Weighing in at nearly 4,000 pounds, the MKC with a 2.3-liter and AWD displayed roughly the same level of acceleration as the front-drive 2.0-liter variant that tips the scales closer to 3,800. While lacking the lightness and absolute agility of a base model, the top spec Reserve Package MKC we drove leveraged its superior traction by swapping the standard 18-inch alloy wheels wrapped in 235/50 all-season rubber for optional 19-inch rims wearing 245/45 Michelin Latitude Tour tires. Surprisingly grippy, they added a welcome dimension to the MKC's inherently stable personality that comes from its wide stance and low center of gravity. The CCD suspension also did its part to sweeten the behind-the-wheel experience, sharpening or softening response on demand using the Lincoln Drive Control and the Drive/Sport buttons on the dash. 

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In addition to polished road manners, the 2015 Lincoln MKC also has a solid value story. Opening at $33,995, a 2.0-liter front-drive MKC Premiere Package is the lowest-priced vehicle in the segment. The MKC Select starts at $37,225, while  top line MKC Reserve is $40,930. The 2.3-liter EcoBoost engine bumps the price $1,140 and all-wheel drive adds $2,495. Options ranging from a Technology Package (adaptive cruise control, active park assist, Forward Sensing System and Lane-Keeping System) and THX II Certified Audio System to a Climate Package (heated rear seats/steering wheel, rain-sensing front wipers and auto high-beam headlamps) and 20-inch wheels/tires can send the bottom line on an MKC Reserve past $50K. Late this year, an MKC Black Label variant promises to take things even further on the exclusive-luxury front.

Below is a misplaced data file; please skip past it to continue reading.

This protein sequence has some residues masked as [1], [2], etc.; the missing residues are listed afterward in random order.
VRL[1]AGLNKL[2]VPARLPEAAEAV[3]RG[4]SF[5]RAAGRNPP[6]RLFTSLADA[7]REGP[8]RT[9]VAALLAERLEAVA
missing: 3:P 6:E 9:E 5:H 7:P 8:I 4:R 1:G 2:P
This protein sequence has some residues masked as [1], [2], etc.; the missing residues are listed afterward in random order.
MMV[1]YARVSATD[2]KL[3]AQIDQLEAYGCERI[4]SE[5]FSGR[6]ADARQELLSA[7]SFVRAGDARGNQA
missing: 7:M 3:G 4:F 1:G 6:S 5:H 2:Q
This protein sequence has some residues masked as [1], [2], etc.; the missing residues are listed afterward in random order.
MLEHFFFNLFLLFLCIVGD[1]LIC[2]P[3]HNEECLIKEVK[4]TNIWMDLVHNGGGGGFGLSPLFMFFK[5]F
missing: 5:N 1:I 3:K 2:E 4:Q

It's too soon to tell how the 2015 Lincoln MKC will ultimately fare here in the U.S. as well as in China where it goes on sale this fall. But we do know this much about the MKC: There is much to like and little to fault.